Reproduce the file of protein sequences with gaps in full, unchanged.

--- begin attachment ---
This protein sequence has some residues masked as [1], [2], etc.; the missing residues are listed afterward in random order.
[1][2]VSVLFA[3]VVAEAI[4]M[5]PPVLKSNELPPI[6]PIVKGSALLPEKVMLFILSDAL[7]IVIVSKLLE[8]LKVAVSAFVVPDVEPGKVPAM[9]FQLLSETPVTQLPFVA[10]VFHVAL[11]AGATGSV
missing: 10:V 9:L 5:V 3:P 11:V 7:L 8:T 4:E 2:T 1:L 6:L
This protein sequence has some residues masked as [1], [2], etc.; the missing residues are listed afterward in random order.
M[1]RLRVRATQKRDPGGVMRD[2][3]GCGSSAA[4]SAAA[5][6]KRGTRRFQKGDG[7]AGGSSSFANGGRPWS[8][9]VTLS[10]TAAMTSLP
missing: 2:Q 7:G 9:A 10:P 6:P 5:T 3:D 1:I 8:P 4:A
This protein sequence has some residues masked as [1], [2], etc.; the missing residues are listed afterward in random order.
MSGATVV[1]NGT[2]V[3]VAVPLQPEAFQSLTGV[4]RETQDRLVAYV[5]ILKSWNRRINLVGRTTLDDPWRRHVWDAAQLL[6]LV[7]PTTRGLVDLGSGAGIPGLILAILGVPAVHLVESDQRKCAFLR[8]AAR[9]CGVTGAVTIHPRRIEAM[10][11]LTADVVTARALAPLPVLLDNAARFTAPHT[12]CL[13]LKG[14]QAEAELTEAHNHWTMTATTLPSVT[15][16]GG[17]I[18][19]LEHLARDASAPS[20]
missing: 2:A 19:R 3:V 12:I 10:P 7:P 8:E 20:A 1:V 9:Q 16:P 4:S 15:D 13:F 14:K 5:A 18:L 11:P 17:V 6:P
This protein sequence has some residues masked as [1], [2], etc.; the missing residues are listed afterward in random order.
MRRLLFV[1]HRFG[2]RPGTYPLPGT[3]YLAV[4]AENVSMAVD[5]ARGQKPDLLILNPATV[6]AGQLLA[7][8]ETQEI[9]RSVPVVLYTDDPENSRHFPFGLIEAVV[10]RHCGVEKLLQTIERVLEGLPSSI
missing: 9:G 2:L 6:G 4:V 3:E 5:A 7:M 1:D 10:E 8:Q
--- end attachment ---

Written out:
This protein sequence has some residues masked as [1], [2], etc.; the missing residues are listed afterward in random order.
[1][2]VSVLFA[3]VVAEAI[4]M[5]PPVLKSNELPPI[6]PIVKGSALLPEKVMLFILSDAL[7]IVIVSKLLE[8]LKVAVSAFVVPDVEPGKVPAM[9]FQLLSETPVTQLPFVA[10]VFHVAL[11]AGATGSV
missing: 10:V 9:L 5:V 3:P 11:V 7:L 8:T 4:E 2:T 1:L 6:L
This protein sequence has some residues masked as [1], [2], etc.; the missing residues are listed afterward in random order.
M[1]RLRVRATQKRDPGGVMRD[2][3]GCGSSAA[4]SAAA[5][6]KRGTRRFQKGDG[7]AGGSSSFANGGRPWS[8][9]VTLS[10]TAAMTSLP
missing: 2:Q 7:G 9:A 10:P 6:P 5:T 3:D 1:I 8:P 4:A
This protein sequence has some residues masked as [1], [2], etc.; the missing residues are listed afterward in random order.
MSGATVV[1]NGT[2]V[3]VAVPLQPEAFQSLTGV[4]RETQDRLVAYV[5]ILKSWNRRINLVGRTTLDDPWRRHVWDAAQLL[6]LV[7]PTTRGLVDLGSGAGIPGLILAILGVPAVHLVESDQRKCAFLR[8]AAR[9]CGVTGAVTIHPRRIEAM[10][11]LTADVVTARALAPLPVLLDNAARFTAPHT[12]CL[13]LKG[14]QAEAELTEAHNHWTMTATTLPSVT[15][16]GG[17]I[18][19]LEHLARDASAPS[20]
missing: 2:A 19:R 3:V 12:I 10:P 7:P 8:E 20:A 1:V 9:Q 16:P 4:S 15:D 13:F 14:K 5:A 18:L 11:P 17:V 6:P
This protein sequence has some residues masked as [1], [2], etc.; the missing residues are listed afterward in random order.
MRRLLFV[1]HRFG[2]RPGTYPLPGT[3]YLAV[4]AENVSMAVD[5]ARGQKPDLLILNPATV[6]AGQLLA[7][8]ETQEI[9]RSVPVVLYTDDPENSRHFPFGLIEAVV[10]RHCGVEKLLQTIERVLEGLPSSI
missing: 9:G 2:L 6:G 4:V 3:E 5:A 7:M 1:D 10:E 8:Q